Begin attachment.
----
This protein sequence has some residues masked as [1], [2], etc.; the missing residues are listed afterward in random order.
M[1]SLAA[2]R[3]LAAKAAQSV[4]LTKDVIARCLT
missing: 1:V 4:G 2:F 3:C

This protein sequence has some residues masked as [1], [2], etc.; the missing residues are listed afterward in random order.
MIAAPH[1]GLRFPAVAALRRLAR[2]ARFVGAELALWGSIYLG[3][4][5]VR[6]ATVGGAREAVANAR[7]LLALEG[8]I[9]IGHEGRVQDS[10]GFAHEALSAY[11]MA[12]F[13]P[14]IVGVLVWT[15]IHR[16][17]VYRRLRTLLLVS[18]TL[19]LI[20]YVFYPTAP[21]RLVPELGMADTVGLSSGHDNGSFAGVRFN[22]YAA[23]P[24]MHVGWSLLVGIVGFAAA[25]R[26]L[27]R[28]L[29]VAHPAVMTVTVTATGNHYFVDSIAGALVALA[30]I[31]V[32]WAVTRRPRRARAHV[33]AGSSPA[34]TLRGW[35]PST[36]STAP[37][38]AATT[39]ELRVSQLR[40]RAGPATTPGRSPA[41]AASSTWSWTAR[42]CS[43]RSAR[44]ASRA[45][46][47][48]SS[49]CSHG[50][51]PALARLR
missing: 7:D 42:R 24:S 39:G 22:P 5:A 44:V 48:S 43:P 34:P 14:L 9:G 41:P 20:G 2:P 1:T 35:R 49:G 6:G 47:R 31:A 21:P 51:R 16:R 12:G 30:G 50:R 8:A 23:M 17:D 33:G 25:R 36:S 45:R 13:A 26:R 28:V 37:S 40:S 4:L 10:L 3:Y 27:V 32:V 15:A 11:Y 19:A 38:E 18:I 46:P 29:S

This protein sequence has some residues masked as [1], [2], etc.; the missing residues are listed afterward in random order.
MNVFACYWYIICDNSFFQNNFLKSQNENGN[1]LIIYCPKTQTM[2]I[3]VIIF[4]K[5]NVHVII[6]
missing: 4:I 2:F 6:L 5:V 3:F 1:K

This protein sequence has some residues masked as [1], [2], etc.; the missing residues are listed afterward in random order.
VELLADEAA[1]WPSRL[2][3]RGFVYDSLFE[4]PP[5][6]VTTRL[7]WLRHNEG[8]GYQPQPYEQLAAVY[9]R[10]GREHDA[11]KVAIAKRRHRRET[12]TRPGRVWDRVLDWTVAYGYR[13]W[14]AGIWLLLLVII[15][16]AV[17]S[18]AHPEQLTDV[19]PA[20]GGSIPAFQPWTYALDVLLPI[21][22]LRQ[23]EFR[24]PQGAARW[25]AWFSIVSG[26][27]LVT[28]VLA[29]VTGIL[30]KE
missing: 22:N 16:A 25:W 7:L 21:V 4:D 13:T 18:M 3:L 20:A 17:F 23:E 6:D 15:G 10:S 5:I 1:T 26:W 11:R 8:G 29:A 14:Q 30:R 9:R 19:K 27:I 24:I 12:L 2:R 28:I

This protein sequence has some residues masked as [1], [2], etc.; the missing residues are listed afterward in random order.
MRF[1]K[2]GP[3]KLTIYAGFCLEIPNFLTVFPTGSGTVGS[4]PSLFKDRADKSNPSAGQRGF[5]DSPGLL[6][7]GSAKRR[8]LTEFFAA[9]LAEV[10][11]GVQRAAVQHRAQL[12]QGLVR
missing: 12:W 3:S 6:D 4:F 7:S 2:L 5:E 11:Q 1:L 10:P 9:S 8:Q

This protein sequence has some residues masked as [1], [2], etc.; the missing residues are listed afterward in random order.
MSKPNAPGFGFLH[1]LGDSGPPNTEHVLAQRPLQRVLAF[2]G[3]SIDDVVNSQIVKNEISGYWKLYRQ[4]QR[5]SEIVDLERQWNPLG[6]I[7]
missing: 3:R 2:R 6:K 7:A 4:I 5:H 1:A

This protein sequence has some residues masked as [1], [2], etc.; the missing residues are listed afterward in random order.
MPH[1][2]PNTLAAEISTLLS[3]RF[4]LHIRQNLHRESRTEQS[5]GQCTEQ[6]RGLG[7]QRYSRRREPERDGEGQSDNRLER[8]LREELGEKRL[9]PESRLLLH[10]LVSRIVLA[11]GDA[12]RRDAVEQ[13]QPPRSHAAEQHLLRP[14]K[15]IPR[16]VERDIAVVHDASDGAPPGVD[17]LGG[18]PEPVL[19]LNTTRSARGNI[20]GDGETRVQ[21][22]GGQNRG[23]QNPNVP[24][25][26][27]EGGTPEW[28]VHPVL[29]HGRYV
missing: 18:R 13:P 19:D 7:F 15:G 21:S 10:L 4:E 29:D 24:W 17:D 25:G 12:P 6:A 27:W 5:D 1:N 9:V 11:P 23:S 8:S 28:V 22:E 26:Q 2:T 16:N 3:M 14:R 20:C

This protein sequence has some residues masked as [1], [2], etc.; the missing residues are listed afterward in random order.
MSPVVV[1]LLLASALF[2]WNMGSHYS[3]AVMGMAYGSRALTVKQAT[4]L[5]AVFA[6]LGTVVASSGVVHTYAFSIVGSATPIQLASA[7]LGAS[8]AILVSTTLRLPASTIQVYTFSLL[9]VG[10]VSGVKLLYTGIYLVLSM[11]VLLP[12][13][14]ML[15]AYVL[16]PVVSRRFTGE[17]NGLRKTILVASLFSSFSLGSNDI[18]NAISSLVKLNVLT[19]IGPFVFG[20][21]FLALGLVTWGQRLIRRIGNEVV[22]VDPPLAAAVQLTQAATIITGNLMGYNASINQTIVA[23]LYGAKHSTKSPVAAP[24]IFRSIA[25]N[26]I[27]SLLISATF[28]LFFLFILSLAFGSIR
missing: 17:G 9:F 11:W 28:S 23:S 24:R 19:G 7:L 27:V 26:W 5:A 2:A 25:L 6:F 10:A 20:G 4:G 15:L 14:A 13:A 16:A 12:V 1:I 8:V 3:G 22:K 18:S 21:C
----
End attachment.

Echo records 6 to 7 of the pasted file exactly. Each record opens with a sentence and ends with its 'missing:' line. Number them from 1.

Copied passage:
This protein sequence has some residues masked as [1], [2], etc.; the missing residues are listed afterward in random order.
MSKPNAPGFGFLH[1]LGDSGPPNTEHVLAQRPLQRVLAF[2]G[3]SIDDVVNSQIVKNEISGYWKLYRQ[4]QR[5]SEIVDLERQWNPLG[6]I[7]
missing: 3:R 2:R 6:K 7:A 4:I 5:H 1:A

This protein sequence has some residues masked as [1], [2], etc.; the missing residues are listed afterward in random order.
MPH[1][2]PNTLAAEISTLLS[3]RF[4]LHIRQNLHRESRTEQS[5]GQCTEQ[6]RGLG[7]QRYSRRREPERDGEGQSDNRLER[8]LREELGEKRL[9]PESRLLLH[10]LVSRIVLA[11]GDA[12]RRDAVEQ[13]QPPRSHAAEQHLLRP[14]K[15]IPR[16]VERDIAVVHDASDGAPPGVD[17]LGG[18]PEPVL[19]LNTTRSARGNI[20]GDGETRVQ[21][22]GGQNRG[23]QNPNVP[24][25][26][27]EGGTPEW[28]VHPVL[29]HGRYV
missing: 18:R 13:P 19:D 7:F 15:G 21:S 10:L 4:E 29:D 24:W 17:D 25:G 12:P 6:A 27:W 5:D 1:N 9:V 11:P 23:S 8:S 28:V 22:E 26:Q 2:T 16:N 3:M 14:R 20:C